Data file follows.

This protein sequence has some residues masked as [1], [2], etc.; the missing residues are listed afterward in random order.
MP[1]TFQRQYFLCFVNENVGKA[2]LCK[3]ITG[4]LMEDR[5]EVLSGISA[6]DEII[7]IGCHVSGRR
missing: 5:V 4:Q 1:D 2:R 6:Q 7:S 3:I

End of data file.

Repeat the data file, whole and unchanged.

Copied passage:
This protein sequence has some residues masked as [1], [2], etc.; the missing residues are listed afterward in random order.
MP[1]TFQRQYFLCFVNENVGKA[2]LCK[3]ITG[4]LMEDR[5]EVLSGISA[6]DEII[7]IGCHVSGRR
missing: 5:V 4:Q 1:D 2:R 6:Q 7:S 3:I